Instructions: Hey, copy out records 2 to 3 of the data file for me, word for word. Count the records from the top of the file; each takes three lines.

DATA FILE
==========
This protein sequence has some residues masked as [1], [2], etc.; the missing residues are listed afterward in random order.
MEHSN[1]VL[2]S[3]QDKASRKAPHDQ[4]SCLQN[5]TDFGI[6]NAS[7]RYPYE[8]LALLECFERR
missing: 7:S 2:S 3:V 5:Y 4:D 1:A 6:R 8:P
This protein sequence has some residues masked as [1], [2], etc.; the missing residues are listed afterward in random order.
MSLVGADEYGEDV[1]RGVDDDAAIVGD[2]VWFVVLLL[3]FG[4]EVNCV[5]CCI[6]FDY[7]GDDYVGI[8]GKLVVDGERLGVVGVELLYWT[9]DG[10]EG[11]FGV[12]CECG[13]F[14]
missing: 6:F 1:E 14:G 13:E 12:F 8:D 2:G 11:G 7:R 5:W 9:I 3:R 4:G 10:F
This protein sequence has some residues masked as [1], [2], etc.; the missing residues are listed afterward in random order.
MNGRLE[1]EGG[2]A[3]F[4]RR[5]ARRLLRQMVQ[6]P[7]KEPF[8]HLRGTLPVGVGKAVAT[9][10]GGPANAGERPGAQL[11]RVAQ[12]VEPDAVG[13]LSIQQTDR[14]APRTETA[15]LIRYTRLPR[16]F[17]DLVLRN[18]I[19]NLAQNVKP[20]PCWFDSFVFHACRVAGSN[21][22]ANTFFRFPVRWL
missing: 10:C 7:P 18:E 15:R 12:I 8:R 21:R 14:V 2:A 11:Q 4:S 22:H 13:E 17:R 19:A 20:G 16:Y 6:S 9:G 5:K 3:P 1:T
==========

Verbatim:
This protein sequence has some residues masked as [1], [2], etc.; the missing residues are listed afterward in random order.
MSLVGADEYGEDV[1]RGVDDDAAIVGD[2]VWFVVLLL[3]FG[4]EVNCV[5]CCI[6]FDY[7]GDDYVGI[8]GKLVVDGERLGVVGVELLYWT[9]DG[10]EG[11]FGV[12]CECG[13]F[14]
missing: 6:F 1:E 14:G 13:E 12:F 8:D 2:G 11:G 7:R 5:W 9:I 3:R 4:G 10:F
This protein sequence has some residues masked as [1], [2], etc.; the missing residues are listed afterward in random order.
MNGRLE[1]EGG[2]A[3]F[4]RR[5]ARRLLRQMVQ[6]P[7]KEPF[8]HLRGTLPVGVGKAVAT[9][10]GGPANAGERPGAQL[11]RVAQ[12]VEPDAVG[13]LSIQQTDR[14]APRTETA[15]LIRYTRLPR[16]F[17]DLVLRN[18]I[19]NLAQNVKP[20]PCWFDSFVFHACRVAGSN[21][22]ANTFFRFPVRWL
missing: 10:C 7:P 18:E 15:R 12:I 8:R 21:R 14:V 2:A 11:Q 4:S 22:H 13:E 17:R 19:A 20:G 16:Y 6:S 9:G 5:K 3:P 1:T